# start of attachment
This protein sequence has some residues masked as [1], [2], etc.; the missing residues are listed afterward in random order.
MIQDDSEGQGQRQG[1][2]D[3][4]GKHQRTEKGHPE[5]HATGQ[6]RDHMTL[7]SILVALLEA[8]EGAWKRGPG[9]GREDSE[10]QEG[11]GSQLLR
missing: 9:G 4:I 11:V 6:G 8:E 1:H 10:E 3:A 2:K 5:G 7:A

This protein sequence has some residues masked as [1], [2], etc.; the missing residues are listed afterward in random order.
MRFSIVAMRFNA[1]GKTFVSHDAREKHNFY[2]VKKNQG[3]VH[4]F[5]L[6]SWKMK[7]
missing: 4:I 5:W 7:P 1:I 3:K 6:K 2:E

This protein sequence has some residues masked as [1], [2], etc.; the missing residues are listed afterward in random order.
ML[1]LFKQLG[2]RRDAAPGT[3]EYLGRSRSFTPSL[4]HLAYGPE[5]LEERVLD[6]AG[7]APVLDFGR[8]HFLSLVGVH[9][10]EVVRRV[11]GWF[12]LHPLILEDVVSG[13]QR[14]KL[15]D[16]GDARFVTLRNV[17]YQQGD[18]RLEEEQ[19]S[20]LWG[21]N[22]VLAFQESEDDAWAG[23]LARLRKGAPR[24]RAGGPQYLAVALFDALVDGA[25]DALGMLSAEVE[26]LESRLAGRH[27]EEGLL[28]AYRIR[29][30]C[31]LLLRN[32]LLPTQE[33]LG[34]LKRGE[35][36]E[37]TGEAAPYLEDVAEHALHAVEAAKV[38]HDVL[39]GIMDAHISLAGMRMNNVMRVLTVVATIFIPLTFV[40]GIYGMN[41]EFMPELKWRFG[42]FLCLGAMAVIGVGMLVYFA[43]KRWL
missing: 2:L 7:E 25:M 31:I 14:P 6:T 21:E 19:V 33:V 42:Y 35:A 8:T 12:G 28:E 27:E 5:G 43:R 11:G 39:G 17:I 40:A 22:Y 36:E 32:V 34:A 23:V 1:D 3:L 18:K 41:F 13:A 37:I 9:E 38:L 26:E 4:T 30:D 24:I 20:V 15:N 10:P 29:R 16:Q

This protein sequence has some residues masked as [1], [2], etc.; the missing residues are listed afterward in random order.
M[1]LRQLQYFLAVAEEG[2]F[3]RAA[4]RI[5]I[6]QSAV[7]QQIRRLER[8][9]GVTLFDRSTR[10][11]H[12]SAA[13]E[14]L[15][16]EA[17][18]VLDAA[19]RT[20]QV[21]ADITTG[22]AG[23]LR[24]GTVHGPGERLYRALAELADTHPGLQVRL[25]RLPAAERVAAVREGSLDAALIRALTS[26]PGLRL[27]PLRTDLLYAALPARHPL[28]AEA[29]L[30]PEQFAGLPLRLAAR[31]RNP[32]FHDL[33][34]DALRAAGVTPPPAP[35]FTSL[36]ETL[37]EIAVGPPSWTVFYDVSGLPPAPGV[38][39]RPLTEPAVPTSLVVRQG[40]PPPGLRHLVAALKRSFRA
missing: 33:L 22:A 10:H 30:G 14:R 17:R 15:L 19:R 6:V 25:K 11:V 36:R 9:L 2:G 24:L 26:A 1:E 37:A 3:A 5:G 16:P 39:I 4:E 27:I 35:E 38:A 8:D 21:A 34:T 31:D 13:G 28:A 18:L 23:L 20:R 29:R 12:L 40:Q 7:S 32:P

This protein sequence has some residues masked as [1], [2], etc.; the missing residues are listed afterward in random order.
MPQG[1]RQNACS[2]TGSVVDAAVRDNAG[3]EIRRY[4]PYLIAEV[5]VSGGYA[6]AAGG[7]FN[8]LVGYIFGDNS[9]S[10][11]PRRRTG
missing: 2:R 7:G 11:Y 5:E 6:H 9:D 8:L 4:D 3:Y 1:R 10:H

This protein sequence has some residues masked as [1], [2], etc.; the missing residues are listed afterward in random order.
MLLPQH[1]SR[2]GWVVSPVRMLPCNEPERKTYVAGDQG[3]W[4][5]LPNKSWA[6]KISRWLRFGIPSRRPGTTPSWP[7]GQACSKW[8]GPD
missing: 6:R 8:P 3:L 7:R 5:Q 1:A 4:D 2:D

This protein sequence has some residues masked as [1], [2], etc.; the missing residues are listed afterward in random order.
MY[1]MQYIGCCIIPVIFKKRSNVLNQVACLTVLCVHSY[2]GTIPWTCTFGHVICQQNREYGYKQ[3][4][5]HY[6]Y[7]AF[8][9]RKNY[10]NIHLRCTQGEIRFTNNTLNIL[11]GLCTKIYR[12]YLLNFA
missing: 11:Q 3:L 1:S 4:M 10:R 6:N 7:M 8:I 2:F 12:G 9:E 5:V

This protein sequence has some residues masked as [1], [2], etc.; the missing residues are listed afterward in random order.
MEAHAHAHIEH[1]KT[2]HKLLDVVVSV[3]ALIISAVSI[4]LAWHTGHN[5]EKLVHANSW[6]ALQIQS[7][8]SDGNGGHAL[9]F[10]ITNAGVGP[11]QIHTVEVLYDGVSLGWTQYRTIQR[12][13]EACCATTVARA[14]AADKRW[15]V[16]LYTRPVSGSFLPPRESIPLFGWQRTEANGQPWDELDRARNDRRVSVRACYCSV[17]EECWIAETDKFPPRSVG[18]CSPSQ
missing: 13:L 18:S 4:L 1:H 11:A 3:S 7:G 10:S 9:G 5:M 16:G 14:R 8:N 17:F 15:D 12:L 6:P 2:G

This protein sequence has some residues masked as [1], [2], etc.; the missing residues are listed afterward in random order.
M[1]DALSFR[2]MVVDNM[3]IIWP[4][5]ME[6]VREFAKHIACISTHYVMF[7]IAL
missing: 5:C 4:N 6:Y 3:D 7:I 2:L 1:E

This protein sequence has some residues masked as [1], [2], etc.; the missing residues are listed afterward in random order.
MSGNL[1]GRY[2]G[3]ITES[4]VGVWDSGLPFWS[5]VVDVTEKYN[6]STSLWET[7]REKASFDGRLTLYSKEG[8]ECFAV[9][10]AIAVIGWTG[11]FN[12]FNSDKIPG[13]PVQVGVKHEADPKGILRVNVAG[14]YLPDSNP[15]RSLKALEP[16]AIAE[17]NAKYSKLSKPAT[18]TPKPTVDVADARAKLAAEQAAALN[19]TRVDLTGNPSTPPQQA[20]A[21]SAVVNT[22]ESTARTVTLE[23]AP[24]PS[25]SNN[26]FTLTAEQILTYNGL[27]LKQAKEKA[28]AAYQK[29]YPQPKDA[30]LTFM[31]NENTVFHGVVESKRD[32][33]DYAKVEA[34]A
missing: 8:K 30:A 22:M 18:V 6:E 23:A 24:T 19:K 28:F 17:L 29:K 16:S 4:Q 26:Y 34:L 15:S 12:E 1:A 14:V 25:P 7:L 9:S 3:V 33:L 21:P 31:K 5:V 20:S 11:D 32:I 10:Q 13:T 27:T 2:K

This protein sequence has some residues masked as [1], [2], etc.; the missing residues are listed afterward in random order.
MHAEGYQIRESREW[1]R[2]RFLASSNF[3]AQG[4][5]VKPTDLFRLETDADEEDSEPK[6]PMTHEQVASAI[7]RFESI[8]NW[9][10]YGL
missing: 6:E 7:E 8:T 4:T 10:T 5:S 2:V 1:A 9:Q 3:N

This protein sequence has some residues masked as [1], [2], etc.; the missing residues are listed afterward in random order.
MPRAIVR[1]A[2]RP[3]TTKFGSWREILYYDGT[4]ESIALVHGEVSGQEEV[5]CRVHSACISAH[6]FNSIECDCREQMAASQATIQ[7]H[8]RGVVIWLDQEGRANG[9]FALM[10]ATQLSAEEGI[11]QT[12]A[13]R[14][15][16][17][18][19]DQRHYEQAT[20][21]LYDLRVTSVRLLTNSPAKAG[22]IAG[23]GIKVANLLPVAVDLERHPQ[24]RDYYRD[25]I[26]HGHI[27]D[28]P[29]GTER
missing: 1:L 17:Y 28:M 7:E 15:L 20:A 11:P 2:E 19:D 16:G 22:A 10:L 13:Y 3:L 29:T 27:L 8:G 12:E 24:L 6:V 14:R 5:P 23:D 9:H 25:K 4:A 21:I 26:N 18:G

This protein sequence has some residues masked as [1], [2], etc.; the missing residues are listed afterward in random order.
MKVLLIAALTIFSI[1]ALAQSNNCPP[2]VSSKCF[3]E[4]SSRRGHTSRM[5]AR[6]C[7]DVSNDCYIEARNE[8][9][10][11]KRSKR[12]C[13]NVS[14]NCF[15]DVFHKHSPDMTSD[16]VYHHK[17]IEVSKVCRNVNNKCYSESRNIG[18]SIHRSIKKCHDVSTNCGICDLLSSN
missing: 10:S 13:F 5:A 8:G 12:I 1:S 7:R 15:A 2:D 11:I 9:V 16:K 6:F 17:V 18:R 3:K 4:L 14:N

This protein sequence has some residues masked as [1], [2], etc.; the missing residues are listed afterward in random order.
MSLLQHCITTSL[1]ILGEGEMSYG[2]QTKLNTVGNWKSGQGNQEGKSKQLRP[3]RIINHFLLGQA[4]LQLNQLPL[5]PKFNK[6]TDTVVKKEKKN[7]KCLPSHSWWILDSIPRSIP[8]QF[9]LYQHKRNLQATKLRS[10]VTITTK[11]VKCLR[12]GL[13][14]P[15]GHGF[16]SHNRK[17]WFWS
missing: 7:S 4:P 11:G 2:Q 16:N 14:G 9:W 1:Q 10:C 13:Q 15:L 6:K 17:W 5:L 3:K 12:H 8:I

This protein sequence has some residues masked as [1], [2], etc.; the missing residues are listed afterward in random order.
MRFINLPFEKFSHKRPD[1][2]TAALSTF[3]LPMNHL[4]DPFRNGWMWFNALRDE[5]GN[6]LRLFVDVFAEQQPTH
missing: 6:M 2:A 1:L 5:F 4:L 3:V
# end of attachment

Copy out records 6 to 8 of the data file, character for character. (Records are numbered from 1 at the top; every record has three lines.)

This protein sequence has some residues masked as [1], [2], etc.; the missing residues are listed afterward in random order.
MLLPQH[1]SR[2]GWVVSPVRMLPCNEPERKTYVAGDQG[3]W[4][5]LPNKSWA[6]KISRWLRFGIPSRRPGTTPSWP[7]GQACSKW[8]GPD
missing: 6:R 8:P 3:L 7:R 5:Q 1:A 4:D 2:D

This protein sequence has some residues masked as [1], [2], etc.; the missing residues are listed afterward in random order.
MY[1]MQYIGCCIIPVIFKKRSNVLNQVACLTVLCVHSY[2]GTIPWTCTFGHVICQQNREYGYKQ[3][4][5]HY[6]Y[7]AF[8][9]RKNY[10]NIHLRCTQGEIRFTNNTLNIL[11]GLCTKIYR[12]YLLNFA
missing: 11:Q 3:L 1:S 4:M 10:R 6:N 7:M 8:I 2:F 12:G 9:E 5:V

This protein sequence has some residues masked as [1], [2], etc.; the missing residues are listed afterward in random order.
MEAHAHAHIEH[1]KT[2]HKLLDVVVSV[3]ALIISAVSI[4]LAWHTGHN[5]EKLVHANSW[6]ALQIQS[7][8]SDGNGGHAL[9]F[10]ITNAGVGP[11]QIHTVEVLYDGVSLGWTQYRTIQR[12][13]EACCATTVARA[14]AADKRW[15]V[16]LYTRPVSGSFLPPRESIPLFGWQRTEANGQPWDELDRARNDRRVSVRACYCSV[17]EECWIAETDKFPPRSVG[18]CSPSQ
missing: 13:L 18:S 4:L 1:H 11:A 3:S 7:G 10:S 9:G 5:M 16:G 14:R 8:N 17:F 15:D 12:L 6:P 2:G